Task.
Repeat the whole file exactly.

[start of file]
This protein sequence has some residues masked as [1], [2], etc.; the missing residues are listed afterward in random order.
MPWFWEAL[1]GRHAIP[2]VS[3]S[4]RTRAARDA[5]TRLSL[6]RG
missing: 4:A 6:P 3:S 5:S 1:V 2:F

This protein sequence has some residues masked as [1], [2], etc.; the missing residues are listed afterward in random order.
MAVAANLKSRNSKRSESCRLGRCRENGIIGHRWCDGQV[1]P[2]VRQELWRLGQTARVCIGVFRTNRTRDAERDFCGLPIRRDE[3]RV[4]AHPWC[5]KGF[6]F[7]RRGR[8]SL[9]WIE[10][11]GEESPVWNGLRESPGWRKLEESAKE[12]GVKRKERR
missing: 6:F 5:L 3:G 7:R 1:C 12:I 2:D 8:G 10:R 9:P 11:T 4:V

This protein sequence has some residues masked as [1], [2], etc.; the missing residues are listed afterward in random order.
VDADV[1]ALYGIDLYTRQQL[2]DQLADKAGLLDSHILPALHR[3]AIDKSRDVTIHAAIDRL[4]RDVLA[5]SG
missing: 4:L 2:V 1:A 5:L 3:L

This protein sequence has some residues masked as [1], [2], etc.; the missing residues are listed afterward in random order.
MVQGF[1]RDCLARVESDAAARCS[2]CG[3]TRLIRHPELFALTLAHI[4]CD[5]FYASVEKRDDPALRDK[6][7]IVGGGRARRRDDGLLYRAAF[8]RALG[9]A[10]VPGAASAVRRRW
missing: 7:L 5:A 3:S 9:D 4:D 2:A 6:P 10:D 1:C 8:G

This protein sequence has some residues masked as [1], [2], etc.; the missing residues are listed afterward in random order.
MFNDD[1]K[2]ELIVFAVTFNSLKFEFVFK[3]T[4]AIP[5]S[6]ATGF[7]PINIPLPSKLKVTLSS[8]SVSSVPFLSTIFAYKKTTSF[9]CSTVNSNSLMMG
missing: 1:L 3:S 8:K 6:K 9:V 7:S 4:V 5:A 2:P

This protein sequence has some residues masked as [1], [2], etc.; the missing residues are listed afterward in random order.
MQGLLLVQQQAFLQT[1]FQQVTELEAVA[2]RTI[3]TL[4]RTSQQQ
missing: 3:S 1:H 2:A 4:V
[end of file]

This protein sequence has some residues masked as [1], [2], etc.; the missing residues are listed afterward in random order.
MPWFWEAL[1]GRHAIP[2]VS[3]S[4]RTRAARDA[5]TRLSL[6]RG
missing: 4:A 6:P 3:S 5:S 1:V 2:F

This protein sequence has some residues masked as [1], [2], etc.; the missing residues are listed afterward in random order.
MAVAANLKSRNSKRSESCRLGRCRENGIIGHRWCDGQV[1]P[2]VRQELWRLGQTARVCIGVFRTNRTRDAERDFCGLPIRRDE[3]RV[4]AHPWC[5]KGF[6]F[7]RRGR[8]SL[9]WIE[10][11]GEESPVWNGLRESPGWRKLEESAKE[12]GVKRKERR
missing: 6:F 5:L 3:G 7:R 1:C 12:I 2:D 8:G 10:R 9:P 11:T 4:V

This protein sequence has some residues masked as [1], [2], etc.; the missing residues are listed afterward in random order.
VDADV[1]ALYGIDLYTRQQL[2]DQLADKAGLLDSHILPALHR[3]AIDKSRDVTIHAAIDRL[4]RDVLA[5]SG
missing: 4:L 2:V 1:A 5:L 3:L

This protein sequence has some residues masked as [1], [2], etc.; the missing residues are listed afterward in random order.
MVQGF[1]RDCLARVESDAAARCS[2]CG[3]TRLIRHPELFALTLAHI[4]CD[5]FYASVEKRDDPALRDK[6][7]IVGGGRARRRDDGLLYRAAF[8]RALG[9]A[10]VPGAASAVRRRW
missing: 7:L 5:A 3:S 9:D 4:D 2:A 6:P 10:D 1:C 8:G

This protein sequence has some residues masked as [1], [2], etc.; the missing residues are listed afterward in random order.
MFNDD[1]K[2]ELIVFAVTFNSLKFEFVFK[3]T[4]AIP[5]S[6]ATGF[7]PINIPLPSKLKVTLSS[8]SVSSVPFLSTIFAYKKTTSF[9]CSTVNSNSLMMG
missing: 1:L 3:S 8:K 6:K 9:V 7:S 4:V 5:A 2:P

This protein sequence has some residues masked as [1], [2], etc.; the missing residues are listed afterward in random order.
MQGLLLVQQQAFLQT[1]FQQVTELEAVA[2]RTI[3]TL[4]RTSQQQ
missing: 3:S 1:H 2:A 4:V